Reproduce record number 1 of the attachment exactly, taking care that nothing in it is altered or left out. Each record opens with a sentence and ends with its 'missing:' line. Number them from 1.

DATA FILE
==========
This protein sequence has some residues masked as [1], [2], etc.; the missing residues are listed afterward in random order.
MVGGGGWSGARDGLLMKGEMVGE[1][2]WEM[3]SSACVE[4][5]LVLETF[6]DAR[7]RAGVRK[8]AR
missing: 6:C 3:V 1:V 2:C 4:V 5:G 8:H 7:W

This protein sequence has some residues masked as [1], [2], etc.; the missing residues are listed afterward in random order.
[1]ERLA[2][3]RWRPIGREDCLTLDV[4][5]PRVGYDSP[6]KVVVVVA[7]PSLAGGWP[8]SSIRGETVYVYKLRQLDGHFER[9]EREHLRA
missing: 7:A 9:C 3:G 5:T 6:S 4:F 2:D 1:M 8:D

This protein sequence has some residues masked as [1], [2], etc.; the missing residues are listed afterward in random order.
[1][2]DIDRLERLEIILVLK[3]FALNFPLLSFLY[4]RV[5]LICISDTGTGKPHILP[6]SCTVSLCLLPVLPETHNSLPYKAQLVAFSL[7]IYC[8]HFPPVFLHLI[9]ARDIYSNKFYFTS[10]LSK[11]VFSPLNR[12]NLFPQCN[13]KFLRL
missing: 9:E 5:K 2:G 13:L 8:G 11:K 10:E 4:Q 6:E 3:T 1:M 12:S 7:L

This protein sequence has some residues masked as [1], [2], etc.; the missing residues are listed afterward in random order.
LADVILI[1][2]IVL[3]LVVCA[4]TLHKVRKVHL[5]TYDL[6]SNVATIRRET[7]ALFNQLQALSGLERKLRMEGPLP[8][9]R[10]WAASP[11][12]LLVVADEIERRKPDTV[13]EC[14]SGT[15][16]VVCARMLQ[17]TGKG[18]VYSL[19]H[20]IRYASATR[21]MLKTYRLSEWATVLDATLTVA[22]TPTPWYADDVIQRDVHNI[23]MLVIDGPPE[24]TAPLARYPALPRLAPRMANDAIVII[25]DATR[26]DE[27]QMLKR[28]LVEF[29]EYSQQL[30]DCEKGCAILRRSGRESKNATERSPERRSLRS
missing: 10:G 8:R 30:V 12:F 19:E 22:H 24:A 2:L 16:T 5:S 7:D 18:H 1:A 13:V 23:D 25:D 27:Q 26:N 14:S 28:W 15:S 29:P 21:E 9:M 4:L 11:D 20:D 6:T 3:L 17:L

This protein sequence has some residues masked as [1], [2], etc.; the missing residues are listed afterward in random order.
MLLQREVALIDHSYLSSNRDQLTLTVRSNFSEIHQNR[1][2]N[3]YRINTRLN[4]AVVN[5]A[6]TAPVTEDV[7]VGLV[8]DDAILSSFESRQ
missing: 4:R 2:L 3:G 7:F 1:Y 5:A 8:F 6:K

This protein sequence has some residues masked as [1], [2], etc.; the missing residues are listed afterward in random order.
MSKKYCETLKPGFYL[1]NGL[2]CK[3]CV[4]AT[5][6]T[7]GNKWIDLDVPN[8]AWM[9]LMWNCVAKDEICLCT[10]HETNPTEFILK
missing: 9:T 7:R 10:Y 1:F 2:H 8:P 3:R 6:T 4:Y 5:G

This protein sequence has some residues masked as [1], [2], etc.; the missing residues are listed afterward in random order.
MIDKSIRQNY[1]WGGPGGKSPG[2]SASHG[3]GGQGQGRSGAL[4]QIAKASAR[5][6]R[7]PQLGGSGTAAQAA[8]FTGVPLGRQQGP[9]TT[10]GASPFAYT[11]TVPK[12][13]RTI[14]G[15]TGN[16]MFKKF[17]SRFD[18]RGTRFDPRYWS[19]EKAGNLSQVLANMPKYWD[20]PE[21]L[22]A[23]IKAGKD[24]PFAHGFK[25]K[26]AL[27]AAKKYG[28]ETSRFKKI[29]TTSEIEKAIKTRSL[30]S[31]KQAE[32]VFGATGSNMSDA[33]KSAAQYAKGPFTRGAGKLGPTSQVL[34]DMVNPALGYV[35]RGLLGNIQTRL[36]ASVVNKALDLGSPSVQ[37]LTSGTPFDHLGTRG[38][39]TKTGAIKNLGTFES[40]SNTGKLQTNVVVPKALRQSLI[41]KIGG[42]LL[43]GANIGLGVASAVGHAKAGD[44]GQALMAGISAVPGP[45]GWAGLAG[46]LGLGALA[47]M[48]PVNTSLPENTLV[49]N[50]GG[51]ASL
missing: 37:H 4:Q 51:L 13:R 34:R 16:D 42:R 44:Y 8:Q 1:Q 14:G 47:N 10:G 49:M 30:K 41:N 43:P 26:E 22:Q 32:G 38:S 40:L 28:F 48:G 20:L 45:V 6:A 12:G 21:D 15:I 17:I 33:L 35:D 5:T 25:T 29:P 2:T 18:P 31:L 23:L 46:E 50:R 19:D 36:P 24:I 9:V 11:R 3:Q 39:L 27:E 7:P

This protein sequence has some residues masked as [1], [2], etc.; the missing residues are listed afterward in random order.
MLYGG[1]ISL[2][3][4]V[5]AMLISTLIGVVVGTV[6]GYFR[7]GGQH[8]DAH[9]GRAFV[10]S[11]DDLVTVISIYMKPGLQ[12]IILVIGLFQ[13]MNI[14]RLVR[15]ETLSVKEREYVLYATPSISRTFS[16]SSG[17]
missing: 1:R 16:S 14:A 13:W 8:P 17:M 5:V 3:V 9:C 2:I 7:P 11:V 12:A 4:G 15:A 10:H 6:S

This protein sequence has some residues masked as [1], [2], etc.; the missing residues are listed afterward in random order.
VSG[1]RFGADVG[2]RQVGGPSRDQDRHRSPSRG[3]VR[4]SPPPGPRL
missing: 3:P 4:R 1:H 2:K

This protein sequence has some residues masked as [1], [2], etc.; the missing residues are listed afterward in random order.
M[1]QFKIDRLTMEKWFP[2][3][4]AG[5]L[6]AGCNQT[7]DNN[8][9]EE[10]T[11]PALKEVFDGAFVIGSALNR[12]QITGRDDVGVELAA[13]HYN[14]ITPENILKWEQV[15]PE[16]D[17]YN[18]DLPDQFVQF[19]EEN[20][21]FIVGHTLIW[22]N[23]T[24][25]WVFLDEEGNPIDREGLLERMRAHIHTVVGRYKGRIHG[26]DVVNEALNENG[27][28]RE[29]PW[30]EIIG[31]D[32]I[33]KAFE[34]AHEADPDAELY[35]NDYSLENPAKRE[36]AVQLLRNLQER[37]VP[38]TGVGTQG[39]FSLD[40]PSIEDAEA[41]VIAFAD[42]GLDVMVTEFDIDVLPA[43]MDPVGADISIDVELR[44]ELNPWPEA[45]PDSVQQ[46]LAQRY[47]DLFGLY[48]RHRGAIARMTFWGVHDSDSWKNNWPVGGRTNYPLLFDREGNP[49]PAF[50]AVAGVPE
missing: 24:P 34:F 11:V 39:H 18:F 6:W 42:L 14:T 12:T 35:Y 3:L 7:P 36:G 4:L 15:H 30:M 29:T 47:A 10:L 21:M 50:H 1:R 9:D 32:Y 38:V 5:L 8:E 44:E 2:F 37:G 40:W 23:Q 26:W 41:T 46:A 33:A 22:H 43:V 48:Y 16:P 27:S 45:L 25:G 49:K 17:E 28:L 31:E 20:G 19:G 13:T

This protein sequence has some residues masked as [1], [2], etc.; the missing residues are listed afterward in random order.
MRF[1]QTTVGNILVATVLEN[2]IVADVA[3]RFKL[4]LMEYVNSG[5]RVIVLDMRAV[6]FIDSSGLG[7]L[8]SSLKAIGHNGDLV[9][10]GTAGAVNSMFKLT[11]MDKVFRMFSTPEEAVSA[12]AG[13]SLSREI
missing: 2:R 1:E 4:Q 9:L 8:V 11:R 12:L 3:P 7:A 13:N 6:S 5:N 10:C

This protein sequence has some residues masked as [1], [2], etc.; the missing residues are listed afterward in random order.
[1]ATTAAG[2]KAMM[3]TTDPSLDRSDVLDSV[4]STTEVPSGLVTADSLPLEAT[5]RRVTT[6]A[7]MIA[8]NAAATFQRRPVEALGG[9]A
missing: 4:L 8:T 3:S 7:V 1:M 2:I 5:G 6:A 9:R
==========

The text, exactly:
This protein sequence has some residues masked as [1], [2], etc.; the missing residues are listed afterward in random order.
MVGGGGWSGARDGLLMKGEMVGE[1][2]WEM[3]SSACVE[4][5]LVLETF[6]DAR[7]RAGVRK[8]AR
missing: 6:C 3:V 1:V 2:C 4:V 5:G 8:H 7:W